author image Dr. Paul Greene
author image Dr. Paul Greene
Dr. Paul Greene is the founder and director of the Manhattan Center for Cognitive Behavioral Therapy in New York City. With 14 years of dedicated service in private practice, Dr. Greene brings a wealth of experience to his role. His career also includes teaching at the Mount Sinai School of Medicine and conducting research at the Memorial Sloan Kettering Cancer Center.

Complex post-traumatic stress disorder (cPTSD) is somewhat different from PTSD. Here’s what you need to know about distinguishing cPTSD from PTSD and the treatment for each of these conditions.

What Is PTSD?

Post-traumatic stress disorder, or PTSD, is a syndrome that affects some people who have been through a traumatic event. Traumatic events typically involve serious harm or the threat of serious harm. Examples include things like sexual assault, motor vehicle accidents, combat, sexual or physical abuse, assault or mugging, natural disasters, and accidents. Traumatic events can also involve the unexpected or violent loss of a loved one.

If you experience the following symptoms due to a traumatic event, you may have PTSD:

  • Repeated nightmares
  • Intrusive memories of the event(s)
  • Flashbacks or dissociation (feeling separated from your surroundings or emotions)
  • Avoidance of places, situations, thoughts, or memories associated with the traumatic event
  • Depression due to the traumatic event(s)
  • Changes in your worldview or self-esteem
  • Trouble sleeping that began when the traumatic event happened
  • Feeling constantly “on-guard”
  • Self-destructive behavior or overuse of alcohol or substances

How Is cPTSD different from PTSD?

Complex PTSD, unlike PTSD, is not an official diagnosis listed in the current version of the DSM (Diagnostic and Statistical Manual, the guide used by mental health professionals and the insurance industry to describe mental health conditions).

cPTSD can be caused by the following types of adverse experiences:

  • repeated physical or sexual abuse
  • prolonged or repeated family violence
  • exposure to repeated violence in the larger community
  • repeated maltreatment during childhood or adolescence

Symptoms of cPTSD overlap with symptoms of PTSD, described above. cPTSD symptoms can additionally include:

  • emotional numbing
  • difficulty managing your emotions
  • altered beliefs about the self — often beliefs about oneself as worthless or deeply flawed
  • deep feelings of guilt or shame
  • difficulty creating or sustaining relationships, or a tendency toward very intense relationships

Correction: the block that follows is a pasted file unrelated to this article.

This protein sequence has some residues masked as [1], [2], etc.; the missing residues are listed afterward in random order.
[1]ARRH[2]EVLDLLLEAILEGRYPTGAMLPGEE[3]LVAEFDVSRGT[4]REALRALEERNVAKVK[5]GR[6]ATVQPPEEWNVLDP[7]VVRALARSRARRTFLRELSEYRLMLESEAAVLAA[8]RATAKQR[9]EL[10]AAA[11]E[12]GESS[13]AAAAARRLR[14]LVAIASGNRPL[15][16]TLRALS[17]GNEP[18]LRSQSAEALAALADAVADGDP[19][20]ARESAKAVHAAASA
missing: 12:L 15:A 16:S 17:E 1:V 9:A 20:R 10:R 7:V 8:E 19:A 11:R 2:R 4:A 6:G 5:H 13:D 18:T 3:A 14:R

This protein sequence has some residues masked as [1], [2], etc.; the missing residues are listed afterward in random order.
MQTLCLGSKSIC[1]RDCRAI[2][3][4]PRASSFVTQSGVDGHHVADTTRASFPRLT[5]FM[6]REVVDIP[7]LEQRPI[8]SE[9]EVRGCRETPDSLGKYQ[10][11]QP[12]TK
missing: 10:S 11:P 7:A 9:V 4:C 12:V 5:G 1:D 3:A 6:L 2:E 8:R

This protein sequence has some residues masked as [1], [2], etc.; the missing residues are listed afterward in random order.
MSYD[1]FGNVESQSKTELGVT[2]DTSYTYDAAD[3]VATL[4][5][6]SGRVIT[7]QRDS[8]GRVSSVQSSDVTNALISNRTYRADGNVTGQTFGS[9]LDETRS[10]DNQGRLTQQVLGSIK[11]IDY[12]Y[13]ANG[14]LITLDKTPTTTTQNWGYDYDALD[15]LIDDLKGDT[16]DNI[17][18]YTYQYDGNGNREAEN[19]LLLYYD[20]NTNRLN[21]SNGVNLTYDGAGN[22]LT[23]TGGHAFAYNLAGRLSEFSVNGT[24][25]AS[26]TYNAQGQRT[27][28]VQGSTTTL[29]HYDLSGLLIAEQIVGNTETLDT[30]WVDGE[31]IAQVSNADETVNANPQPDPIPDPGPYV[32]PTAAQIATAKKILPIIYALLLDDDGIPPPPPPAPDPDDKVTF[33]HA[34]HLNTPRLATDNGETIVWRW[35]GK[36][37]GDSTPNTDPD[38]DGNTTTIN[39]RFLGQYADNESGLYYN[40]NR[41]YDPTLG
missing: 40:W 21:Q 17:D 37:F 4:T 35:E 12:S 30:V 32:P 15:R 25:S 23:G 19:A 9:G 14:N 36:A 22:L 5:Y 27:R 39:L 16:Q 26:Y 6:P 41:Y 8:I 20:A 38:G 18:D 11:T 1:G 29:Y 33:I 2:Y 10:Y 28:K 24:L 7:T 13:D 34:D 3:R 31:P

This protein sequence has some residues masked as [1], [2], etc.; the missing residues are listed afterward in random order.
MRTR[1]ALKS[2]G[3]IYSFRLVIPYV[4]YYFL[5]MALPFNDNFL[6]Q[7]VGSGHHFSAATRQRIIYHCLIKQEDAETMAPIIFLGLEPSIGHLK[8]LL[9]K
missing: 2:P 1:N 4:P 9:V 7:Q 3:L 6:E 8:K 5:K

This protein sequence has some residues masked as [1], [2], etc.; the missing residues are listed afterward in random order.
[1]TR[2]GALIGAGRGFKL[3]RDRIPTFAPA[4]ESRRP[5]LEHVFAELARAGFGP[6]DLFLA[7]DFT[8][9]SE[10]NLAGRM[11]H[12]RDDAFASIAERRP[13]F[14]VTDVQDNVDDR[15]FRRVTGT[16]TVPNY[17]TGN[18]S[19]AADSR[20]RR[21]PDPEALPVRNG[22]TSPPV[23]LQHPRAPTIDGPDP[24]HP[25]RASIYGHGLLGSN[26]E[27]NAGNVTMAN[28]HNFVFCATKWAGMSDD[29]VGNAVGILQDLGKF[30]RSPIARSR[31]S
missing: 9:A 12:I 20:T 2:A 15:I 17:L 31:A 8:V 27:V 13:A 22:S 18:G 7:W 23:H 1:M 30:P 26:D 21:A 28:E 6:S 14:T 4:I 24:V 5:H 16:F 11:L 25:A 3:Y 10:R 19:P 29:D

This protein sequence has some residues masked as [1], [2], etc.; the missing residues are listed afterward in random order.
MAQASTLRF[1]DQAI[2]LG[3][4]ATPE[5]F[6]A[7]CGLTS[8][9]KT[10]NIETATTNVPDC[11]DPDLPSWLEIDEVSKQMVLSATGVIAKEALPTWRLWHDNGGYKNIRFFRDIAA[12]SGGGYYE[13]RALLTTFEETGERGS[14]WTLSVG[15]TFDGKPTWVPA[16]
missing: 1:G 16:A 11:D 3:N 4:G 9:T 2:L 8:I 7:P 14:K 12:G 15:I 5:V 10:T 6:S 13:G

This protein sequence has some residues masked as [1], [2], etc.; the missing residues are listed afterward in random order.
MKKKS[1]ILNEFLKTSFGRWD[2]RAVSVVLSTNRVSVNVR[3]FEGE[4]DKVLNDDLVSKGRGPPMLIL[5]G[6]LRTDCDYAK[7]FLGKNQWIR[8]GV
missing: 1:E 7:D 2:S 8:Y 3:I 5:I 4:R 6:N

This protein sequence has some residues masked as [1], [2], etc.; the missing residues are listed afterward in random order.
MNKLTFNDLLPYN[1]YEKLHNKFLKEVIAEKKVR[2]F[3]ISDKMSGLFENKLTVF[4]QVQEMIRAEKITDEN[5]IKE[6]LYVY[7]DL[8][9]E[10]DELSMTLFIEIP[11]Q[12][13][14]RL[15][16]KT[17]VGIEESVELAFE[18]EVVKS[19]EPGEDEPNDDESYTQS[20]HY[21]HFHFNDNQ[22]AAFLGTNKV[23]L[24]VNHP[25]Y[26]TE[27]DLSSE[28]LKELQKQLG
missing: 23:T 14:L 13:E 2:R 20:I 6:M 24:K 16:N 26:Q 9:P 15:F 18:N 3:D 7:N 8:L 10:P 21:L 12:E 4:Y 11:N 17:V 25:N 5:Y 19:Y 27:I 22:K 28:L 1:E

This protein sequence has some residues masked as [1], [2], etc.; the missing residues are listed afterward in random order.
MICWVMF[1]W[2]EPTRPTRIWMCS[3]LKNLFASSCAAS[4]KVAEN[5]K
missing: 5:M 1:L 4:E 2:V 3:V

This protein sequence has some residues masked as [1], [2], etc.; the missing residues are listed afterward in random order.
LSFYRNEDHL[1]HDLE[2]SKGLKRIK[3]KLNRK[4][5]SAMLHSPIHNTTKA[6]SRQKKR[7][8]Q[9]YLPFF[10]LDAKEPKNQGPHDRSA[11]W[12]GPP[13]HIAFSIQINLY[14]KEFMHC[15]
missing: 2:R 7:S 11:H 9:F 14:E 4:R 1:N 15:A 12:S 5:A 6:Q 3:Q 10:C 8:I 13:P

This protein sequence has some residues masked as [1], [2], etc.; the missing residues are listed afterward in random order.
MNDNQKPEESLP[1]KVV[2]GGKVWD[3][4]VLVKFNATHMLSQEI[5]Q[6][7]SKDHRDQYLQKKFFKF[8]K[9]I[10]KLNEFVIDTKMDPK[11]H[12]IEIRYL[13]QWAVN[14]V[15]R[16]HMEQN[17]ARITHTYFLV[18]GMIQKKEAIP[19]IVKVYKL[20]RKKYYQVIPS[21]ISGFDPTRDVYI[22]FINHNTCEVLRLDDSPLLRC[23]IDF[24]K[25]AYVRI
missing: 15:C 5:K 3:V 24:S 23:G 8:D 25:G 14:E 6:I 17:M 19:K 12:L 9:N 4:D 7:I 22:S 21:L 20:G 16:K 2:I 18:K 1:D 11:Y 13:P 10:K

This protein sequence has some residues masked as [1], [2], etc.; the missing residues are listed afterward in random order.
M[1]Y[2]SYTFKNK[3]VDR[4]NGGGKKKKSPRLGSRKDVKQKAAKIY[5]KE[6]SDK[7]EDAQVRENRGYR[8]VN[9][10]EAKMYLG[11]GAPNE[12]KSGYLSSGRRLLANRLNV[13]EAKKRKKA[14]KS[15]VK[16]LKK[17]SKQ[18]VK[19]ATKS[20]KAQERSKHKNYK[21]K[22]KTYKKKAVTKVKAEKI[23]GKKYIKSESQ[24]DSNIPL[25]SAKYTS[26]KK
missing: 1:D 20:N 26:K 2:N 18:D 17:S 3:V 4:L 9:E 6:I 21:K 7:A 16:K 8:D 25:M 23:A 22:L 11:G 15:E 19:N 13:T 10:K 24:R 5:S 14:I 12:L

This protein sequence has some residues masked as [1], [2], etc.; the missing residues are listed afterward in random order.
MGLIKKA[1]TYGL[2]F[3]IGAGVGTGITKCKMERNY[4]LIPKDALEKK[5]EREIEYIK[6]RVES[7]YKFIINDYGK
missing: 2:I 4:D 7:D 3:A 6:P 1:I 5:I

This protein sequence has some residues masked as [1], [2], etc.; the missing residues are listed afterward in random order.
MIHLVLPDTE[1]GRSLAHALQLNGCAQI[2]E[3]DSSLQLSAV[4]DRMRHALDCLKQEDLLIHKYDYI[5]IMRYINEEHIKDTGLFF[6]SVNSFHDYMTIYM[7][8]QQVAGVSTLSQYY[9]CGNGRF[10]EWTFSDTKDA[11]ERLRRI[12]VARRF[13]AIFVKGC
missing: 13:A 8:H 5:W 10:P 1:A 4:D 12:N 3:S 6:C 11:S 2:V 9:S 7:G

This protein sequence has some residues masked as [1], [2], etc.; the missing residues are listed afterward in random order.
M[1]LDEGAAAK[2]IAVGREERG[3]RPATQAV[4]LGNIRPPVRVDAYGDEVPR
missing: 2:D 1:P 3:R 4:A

• significant insecurity in relationships

What Treatment Helps People with PTSD?

There are several good PTSD treatment options for those suffering after a traumatic event.

In contrast to cPTSD, PTSD treatments have been researched for over a hundred years, and at this point, we know what kinds of treatments are most effective. The most effective treatments for PTSD are:

Also helpful to a lesser degree are:

  • Medications (often used as a supplement to one of the treatments listed above)
  • EMDR (eye movement desensitization and reprocessing)
  • Narrative exposure therapy

Newer treatments are being researched such as stellate ganglion block and ketamine. However, their effectiveness as for PTSD, if any, is unknown. Early research suggests they are unlikely to be as effective as the first group of treatment options listed above.

What Treatment Helps People with cPTSD?

Just as cPTSD symptoms overlap significantly with those of PTSD, the treatment for cPTSD is similar to treatment for PTSD — but it’s not the same. People with cPTSD often have difficulty regulating their emotions, especially in the context of relationships. For this reason, recommended therapies for cPTSD improve your ability to manage certain emotions. The therapies best equipped to do help people with cPTSD include:

  • Dialectical behavior therapy (DBT)
  • Skills training in affective and interpersonal regulation plus modified prolonged exposure (STAIR/MPE)
  • Dialectical behavior therapy prolonged exposure (DBT-PE)
  • Dialectical behavior therapy for PTSD (DBT-PTSD)

How Can You Tell If You Have cPTSD or PTSD?

A mental health professional will be able to diagnose cPTSD or PTSD. It’s best not to self-diagnose these conditions as they can be quite complex and very impactful. Fortunately, treatment for either condition can transform or even save lives.

If you’re suffering from PTSD or cPTSD and ready to get some help, please contact us. We are happy to help you or to aid in finding a therapist who is local for you if you’re not in the NYC area.

author avatar
Dr. Paul Greene Psychologist
Dr. Paul Greene is the founder and director of the Manhattan Center for Cognitive Behavioral Therapy in New York City. With 14 years of dedicated service in private practice, Dr. Greene brings a wealth of experience to his role. His career also includes teaching at the Mount Sinai School of Medicine and conducting research at the Memorial Sloan Kettering Cancer Center.

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